Some analysts believe that Mr. Putin is risking a similar fate. “He will lose Russia because of Ukraine,” said Mr. Fishman, who has just finished a book about why democracy failed to take hold in Russia after the Soviet collapse. Others are less emphatic, especially in the short term, and note the popular signs of support for him inside Russia. Still, they caution that Mr. Putin is uncharacteristically playing a poker game with an unpredictable ending.
“This has been a major failure in Europe’s biggest land war since 1945, and that is a big failure,” said Clifford Kupchan, chairman of the Eurasia Group, a political risk assessment firm in Washington. “I would not bet futures in Russian political stability over a five-year period.”
While Mr. Putin has publicly emphasized the security threat posed by a westward leaning Ukraine as a reason for going to war, others say his deepest concern is the possible political fallout from living next door to a boisterous democracy with decent economic prospects.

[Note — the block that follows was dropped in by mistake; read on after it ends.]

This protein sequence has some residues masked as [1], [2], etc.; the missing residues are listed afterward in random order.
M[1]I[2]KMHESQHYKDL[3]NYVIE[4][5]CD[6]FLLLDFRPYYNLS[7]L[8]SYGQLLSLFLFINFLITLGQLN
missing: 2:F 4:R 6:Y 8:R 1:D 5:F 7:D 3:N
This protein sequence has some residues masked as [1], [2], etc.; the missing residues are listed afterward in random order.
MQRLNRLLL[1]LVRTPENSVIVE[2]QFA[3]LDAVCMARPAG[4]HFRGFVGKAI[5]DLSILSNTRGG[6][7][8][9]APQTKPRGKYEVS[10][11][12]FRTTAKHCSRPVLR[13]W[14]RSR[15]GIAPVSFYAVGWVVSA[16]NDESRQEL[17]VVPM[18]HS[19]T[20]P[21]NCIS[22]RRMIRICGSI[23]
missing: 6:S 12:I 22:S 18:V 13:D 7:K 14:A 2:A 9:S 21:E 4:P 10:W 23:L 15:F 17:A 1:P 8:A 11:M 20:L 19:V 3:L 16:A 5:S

“Putin’s ultimate nightmare is a color revolution in Russia, and that is the lens through which he views people voting in Ukraine,” said Mr. Kupchan. “Because it is so close, culturally, the threat of contagion as he perceives it is even greater.”
Mr. Putin’s successes are legion, especially his entire career arc from an obscure, midlevel intelligence agent — forced to drive a taxi to make ends meet after the collapse of the Soviet Bloc — to becoming one of the longest-running leaders ever to occupy the Kremlin.
Yet in Ukraine, Mr. Putin, 69, has taken repeated missteps.
In 2004, he campaigned personally in the presidential election on behalf of his preferred candidate, Viktor F. Yanukovych, whom he twice congratulated on his win. But widespread accusations of voting fraud sparked a nationalist backlash and the Orange Revolution, with street protests culminating ultimately in the election of Viktor A. Yushchenko (who was poisoned during the campaign) as president in a Western-oriented government.